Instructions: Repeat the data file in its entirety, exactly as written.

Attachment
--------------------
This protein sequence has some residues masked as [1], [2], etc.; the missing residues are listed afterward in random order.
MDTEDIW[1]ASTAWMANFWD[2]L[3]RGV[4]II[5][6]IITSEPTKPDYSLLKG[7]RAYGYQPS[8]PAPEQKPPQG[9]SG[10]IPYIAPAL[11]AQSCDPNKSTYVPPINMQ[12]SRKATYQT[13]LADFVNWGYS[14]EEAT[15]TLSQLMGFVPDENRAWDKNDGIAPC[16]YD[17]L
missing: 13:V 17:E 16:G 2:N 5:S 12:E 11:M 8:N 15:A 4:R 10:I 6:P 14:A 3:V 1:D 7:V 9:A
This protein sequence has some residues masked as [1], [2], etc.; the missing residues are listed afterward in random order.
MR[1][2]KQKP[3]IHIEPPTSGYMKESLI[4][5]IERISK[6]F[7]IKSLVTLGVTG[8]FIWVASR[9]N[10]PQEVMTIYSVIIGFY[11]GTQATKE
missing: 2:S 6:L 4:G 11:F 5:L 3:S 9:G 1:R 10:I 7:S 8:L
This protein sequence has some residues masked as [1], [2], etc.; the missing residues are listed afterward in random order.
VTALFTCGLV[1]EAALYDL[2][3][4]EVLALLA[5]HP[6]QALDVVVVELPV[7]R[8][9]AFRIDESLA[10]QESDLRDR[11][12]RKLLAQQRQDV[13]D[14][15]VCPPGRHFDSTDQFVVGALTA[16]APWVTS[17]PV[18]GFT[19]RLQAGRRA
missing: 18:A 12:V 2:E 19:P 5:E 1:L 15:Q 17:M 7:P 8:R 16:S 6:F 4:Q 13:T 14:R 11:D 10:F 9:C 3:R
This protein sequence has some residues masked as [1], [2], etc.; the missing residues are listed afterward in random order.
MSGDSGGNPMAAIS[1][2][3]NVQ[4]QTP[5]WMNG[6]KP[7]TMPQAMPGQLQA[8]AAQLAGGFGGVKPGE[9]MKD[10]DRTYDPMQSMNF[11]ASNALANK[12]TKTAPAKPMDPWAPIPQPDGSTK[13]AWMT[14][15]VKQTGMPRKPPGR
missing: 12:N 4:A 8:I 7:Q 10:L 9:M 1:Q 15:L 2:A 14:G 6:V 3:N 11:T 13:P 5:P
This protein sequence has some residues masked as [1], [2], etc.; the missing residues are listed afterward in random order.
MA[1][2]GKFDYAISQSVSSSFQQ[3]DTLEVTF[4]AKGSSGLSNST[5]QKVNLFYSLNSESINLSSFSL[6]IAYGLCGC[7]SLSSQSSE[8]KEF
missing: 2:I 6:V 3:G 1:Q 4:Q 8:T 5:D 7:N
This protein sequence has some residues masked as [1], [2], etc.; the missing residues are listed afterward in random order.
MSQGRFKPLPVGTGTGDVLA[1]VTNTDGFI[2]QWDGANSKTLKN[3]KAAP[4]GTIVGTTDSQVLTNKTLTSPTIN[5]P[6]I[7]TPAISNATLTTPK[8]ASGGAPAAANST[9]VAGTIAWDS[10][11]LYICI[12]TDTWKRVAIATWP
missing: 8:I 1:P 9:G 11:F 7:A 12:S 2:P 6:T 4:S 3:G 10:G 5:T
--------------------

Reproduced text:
This protein sequence has some residues masked as [1], [2], etc.; the missing residues are listed afterward in random order.
MDTEDIW[1]ASTAWMANFWD[2]L[3]RGV[4]II[5][6]IITSEPTKPDYSLLKG[7]RAYGYQPS[8]PAPEQKPPQG[9]SG[10]IPYIAPAL[11]AQSCDPNKSTYVPPINMQ[12]SRKATYQT[13]LADFVNWGYS[14]EEAT[15]TLSQLMGFVPDENRAWDKNDGIAPC[16]YD[17]L
missing: 13:V 17:E 16:G 2:N 5:S 12:E 11:M 8:N 15:A 4:R 10:I 6:P 14:A 3:V 1:D 7:V 9:A
This protein sequence has some residues masked as [1], [2], etc.; the missing residues are listed afterward in random order.
MR[1][2]KQKP[3]IHIEPPTSGYMKESLI[4][5]IERISK[6]F[7]IKSLVTLGVTG[8]FIWVASR[9]N[10]PQEVMTIYSVIIGFY[11]GTQATKE
missing: 2:S 6:L 4:G 11:F 5:L 3:S 9:G 1:R 10:I 7:S 8:L
This protein sequence has some residues masked as [1], [2], etc.; the missing residues are listed afterward in random order.
VTALFTCGLV[1]EAALYDL[2][3][4]EVLALLA[5]HP[6]QALDVVVVELPV[7]R[8][9]AFRIDESLA[10]QESDLRDR[11][12]RKLLAQQRQDV[13]D[14][15]VCPPGRHFDSTDQFVVGALTA[16]APWVTS[17]PV[18]GFT[19]RLQAGRRA
missing: 18:A 12:V 2:E 19:P 5:E 1:L 15:Q 17:M 7:P 8:R 16:S 6:F 4:Q 13:T 14:R 11:D 10:F 9:C 3:R
This protein sequence has some residues masked as [1], [2], etc.; the missing residues are listed afterward in random order.
MSGDSGGNPMAAIS[1][2][3]NVQ[4]QTP[5]WMNG[6]KP[7]TMPQAMPGQLQA[8]AAQLAGGFGGVKPGE[9]MKD[10]DRTYDPMQSMNF[11]ASNALANK[12]TKTAPAKPMDPWAPIPQPDGSTK[13]AWMT[14][15]VKQTGMPRKPPGR
missing: 12:N 4:A 8:I 7:Q 10:L 9:M 1:Q 15:L 2:A 14:G 6:V 3:N 11:T 13:P 5:P
This protein sequence has some residues masked as [1], [2], etc.; the missing residues are listed afterward in random order.
MA[1][2]GKFDYAISQSVSSSFQQ[3]DTLEVTF[4]AKGSSGLSNST[5]QKVNLFYSLNSESINLSSFSL[6]IAYGLCGC[7]SLSSQSSE[8]KEF
missing: 2:I 6:V 3:G 1:Q 4:Q 8:T 5:D 7:N
This protein sequence has some residues masked as [1], [2], etc.; the missing residues are listed afterward in random order.
MSQGRFKPLPVGTGTGDVLA[1]VTNTDGFI[2]QWDGANSKTLKN[3]KAAP[4]GTIVGTTDSQVLTNKTLTSPTIN[5]P[6]I[7]TPAISNATLTTPK[8]ASGGAPAAANST[9]VAGTIAWDS[10][11]LYICI[12]TDTWKRVAIATWP
missing: 8:I 1:P 9:G 11:F 7:A 12:S 2:P 6:T 4:S 3:G 10:G 5:T